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Patryk Staniewski
Patryk Staniewski

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Journey to Svelte (through Gatsby)

Our journey began with… Gatsby, but let’s start from the beginning.

We received designs from our UI team, project manager created stories for a new project - a promo site for a new product - and we started discussing technologies. We’ve decided to go the safest route and went for Gatsby - React static site generator. It gives a lot - image optimizations, themes, plugins, GraphQL API, you name it.

We have created our atomic components, made a static homepage, and connected it to our API. Next, we’ve added the rest of the pages, such as various policies and user agreements, about us, pricing, and so on.
After that, there was a design and QA review, and they reported their feedback. We’ve made fixes, adjusted our tests, and voilà, a website was born. Slowly we’ve been adding small, simple features while polishing our actual product - a collaborative content studio platform that empowers PR & IR professionals.

And then one day, almost a year later, our planning session started. New business stories were presented - we were to add "News Hub" which would be a list of articles that we can click through with search, filters, and paginations, and a single article view with an ability to share articles on social media. Nothing extraordinary but as with almost all related sites, it had to be prerendered to have a satisfactory SEO experience. Since we didn’t know about it at the beginning, we didn’t prepare our stack accordingly hence we needed to figure out how to achieve server-side rendering in Gatsby.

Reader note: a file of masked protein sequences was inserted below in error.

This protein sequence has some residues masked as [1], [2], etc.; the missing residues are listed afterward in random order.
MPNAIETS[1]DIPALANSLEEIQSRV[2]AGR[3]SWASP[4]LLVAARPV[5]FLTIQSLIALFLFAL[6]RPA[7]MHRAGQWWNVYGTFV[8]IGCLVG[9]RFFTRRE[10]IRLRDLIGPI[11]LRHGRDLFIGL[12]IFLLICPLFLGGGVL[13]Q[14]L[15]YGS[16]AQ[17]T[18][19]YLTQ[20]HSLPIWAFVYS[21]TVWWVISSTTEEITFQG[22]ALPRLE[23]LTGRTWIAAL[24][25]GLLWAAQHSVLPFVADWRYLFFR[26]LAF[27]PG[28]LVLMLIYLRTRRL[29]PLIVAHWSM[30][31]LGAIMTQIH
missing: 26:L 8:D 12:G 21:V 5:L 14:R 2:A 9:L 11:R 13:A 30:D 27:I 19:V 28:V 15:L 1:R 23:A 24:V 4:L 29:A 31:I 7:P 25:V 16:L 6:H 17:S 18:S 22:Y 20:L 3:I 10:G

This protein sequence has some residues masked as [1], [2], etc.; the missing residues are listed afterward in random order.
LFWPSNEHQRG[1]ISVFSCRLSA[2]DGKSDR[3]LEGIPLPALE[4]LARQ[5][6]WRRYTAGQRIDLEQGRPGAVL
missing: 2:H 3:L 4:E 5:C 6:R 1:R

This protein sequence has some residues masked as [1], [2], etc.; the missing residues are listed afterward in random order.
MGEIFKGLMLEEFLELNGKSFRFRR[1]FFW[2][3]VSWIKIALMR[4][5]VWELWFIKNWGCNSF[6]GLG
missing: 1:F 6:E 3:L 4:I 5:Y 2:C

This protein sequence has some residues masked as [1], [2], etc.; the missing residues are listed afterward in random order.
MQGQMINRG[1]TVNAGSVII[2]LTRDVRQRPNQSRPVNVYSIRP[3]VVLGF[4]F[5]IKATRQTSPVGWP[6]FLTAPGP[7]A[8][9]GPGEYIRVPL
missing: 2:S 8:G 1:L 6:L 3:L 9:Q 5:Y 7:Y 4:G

It was a real brick wall. Even if we were to compromise SEO, we weren’t able to make dynamic metatags that are needed for social media, such as title, description, og:image, og:url and so on that are needed before our JS could finish rendering the page.

Finally, after few days of fighting with it, we decided we need to look for another way to avoid the Sunk Cost Fallacy. We went to the drawing board and discussed our options. The most obvious one was NextJS which is another React framework, but what differentiates it from Gatsby is that it can handle both SSR and SSG. We spent a few hours replacing configuration files, moving files around, and renaming our environmental variables. The site was up and running on our develop tier, but after running performance tests, we found out that it was a lot worse than before.

lighthouse performance screen after migrating to nextjs

We understood that more changes were needed to match standard NextJS performance that usually reaches upwards of 80 in LH. But how many changes? How much time would we need? These were difficult questions to answer at that time and frankly, we weren’t exactly looking forward to profiling individual components to increase our score.

By that time, we had some troubles with virtual dom itself in our custom rich text editor that we based on slate - it was getting a bit laggy when creating huge financial documents (they usually have enormous tables and a lot of infographics) -so we were already thinking about other options and that’s where svelte comes into the light - especially sapper which was de facto default framework to be used with svelte at that time (SvelteKit wasn’t even announced).

We didn’t have any plans for that weekend anyway so we decided to try it out in our own free time, because well, why not. It turned out to be a lot easier than we were expecting (although not as trivial as one would hope).

First of all, we started by creating a separate branch and run rm -rf *. After a few commands and we were greeted by a sapper page.